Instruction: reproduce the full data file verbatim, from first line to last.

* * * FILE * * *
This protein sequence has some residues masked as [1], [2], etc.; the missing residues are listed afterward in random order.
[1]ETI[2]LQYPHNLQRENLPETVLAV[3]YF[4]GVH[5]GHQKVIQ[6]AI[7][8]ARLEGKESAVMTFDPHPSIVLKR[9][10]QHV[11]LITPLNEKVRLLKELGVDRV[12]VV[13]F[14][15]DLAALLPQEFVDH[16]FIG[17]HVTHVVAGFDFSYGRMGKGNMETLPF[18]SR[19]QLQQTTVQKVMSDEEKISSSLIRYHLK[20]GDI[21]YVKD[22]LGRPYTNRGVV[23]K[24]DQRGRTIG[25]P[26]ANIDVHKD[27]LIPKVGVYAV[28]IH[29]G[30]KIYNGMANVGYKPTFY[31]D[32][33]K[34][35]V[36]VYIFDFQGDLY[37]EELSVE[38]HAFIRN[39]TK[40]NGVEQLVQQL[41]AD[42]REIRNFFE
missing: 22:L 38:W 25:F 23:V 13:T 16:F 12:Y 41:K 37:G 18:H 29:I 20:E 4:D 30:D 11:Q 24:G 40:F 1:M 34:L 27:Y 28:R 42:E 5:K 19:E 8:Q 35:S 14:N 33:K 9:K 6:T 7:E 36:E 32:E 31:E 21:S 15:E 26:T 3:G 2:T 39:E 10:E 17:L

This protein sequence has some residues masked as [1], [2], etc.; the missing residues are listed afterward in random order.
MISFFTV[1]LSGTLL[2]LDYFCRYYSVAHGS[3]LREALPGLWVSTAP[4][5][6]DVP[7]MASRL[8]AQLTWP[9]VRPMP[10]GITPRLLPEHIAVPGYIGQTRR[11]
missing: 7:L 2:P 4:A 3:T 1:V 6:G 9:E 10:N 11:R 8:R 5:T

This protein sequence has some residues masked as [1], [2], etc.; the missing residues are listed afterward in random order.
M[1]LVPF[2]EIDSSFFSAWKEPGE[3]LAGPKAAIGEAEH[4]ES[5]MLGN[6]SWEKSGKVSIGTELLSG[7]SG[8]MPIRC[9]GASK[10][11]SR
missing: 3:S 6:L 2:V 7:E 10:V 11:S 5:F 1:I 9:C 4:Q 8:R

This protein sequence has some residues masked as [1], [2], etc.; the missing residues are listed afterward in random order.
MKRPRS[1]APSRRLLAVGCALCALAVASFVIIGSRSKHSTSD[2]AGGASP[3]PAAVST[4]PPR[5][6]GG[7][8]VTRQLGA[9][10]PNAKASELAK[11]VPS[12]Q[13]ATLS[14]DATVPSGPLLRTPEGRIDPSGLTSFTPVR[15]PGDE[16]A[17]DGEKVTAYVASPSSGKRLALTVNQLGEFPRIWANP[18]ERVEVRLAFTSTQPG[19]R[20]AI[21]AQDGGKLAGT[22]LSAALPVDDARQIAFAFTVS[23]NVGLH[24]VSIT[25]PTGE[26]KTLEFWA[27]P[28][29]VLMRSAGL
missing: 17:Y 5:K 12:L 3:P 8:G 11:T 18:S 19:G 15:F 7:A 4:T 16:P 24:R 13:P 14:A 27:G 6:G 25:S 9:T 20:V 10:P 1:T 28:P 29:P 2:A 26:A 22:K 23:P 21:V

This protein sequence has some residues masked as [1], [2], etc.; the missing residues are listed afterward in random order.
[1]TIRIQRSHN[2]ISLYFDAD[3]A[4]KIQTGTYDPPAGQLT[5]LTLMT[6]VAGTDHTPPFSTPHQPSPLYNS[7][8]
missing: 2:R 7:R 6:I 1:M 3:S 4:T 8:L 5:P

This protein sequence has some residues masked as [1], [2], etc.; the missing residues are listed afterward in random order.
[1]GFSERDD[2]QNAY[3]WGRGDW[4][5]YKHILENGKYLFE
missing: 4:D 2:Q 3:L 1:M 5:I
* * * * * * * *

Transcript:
This protein sequence has some residues masked as [1], [2], etc.; the missing residues are listed afterward in random order.
[1]ETI[2]LQYPHNLQRENLPETVLAV[3]YF[4]GVH[5]GHQKVIQ[6]AI[7][8]ARLEGKESAVMTFDPHPSIVLKR[9][10]QHV[11]LITPLNEKVRLLKELGVDRV[12]VV[13]F[14][15]DLAALLPQEFVDH[16]FIG[17]HVTHVVAGFDFSYGRMGKGNMETLPF[18]SR[19]QLQQTTVQKVMSDEEKISSSLIRYHLK[20]GDI[21]YVKD[22]LGRPYTNRGVV[23]K[24]DQRGRTIG[25]P[26]ANIDVHKD[27]LIPKVGVYAV[28]IH[29]G[30]KIYNGMANVGYKPTFY[31]D[32][33]K[34][35]V[36]VYIFDFQGDLY[37]EELSVE[38]HAFIRN[39]TK[40]NGVEQLVQQL[41]AD[42]REIRNFFE
missing: 22:L 38:W 25:F 23:V 13:T 16:F 12:Y 41:K 37:G 18:H 29:I 20:E 4:D 30:D 11:Q 24:G 40:F 1:M 34:L 27:Y 28:R 42:E 5:K 19:E 8:Q 35:S 14:N 33:K 9:K 6:T 7:E 36:E 32:E 31:E 21:S 15:E 26:T 3:G 2:T 39:E 10:E 17:L

This protein sequence has some residues masked as [1], [2], etc.; the missing residues are listed afterward in random order.
MISFFTV[1]LSGTLL[2]LDYFCRYYSVAHGS[3]LREALPGLWVSTAP[4][5][6]DVP[7]MASRL[8]AQLTWP[9]VRPMP[10]GITPRLLPEHIAVPGYIGQTRR[11]
missing: 7:L 2:P 4:A 3:T 1:V 6:G 9:E 10:N 11:R 8:R 5:T

This protein sequence has some residues masked as [1], [2], etc.; the missing residues are listed afterward in random order.
M[1]LVPF[2]EIDSSFFSAWKEPGE[3]LAGPKAAIGEAEH[4]ES[5]MLGN[6]SWEKSGKVSIGTELLSG[7]SG[8]MPIRC[9]GASK[10][11]SR
missing: 3:S 6:L 2:V 7:E 10:V 11:S 5:F 1:I 9:C 4:Q 8:R

This protein sequence has some residues masked as [1], [2], etc.; the missing residues are listed afterward in random order.
MKRPRS[1]APSRRLLAVGCALCALAVASFVIIGSRSKHSTSD[2]AGGASP[3]PAAVST[4]PPR[5][6]GG[7][8]VTRQLGA[9][10]PNAKASELAK[11]VPS[12]Q[13]ATLS[14]DATVPSGPLLRTPEGRIDPSGLTSFTPVR[15]PGDE[16]A[17]DGEKVTAYVASPSSGKRLALTVNQLGEFPRIWANP[18]ERVEVRLAFTSTQPG[19]R[20]AI[21]AQDGGKLAGT[22]LSAALPVDDARQIAFAFTVS[23]NVGLH[24]VSIT[25]PTGE[26]KTLEFWA[27]P[28][29]VLMRSAGL
missing: 17:Y 5:K 12:L 3:P 8:G 11:T 18:S 19:G 15:F 7:A 4:T 16:P 24:R 13:P 14:A 27:G 6:G 25:S 9:T 20:V 10:P 1:T 28:P 29:P 2:A 26:A 22:K 23:P 21:V

This protein sequence has some residues masked as [1], [2], etc.; the missing residues are listed afterward in random order.
[1]TIRIQRSHN[2]ISLYFDAD[3]A[4]KIQTGTYDPPAGQLT[5]LTLMT[6]VAGTDHTPPFSTPHQPSPLYNS[7][8]
missing: 2:R 7:R 6:I 1:M 3:S 4:T 8:L 5:P

This protein sequence has some residues masked as [1], [2], etc.; the missing residues are listed afterward in random order.
[1]GFSERDD[2]QNAY[3]WGRGDW[4][5]YKHILENGKYLFE
missing: 4:D 2:Q 3:L 1:M 5:I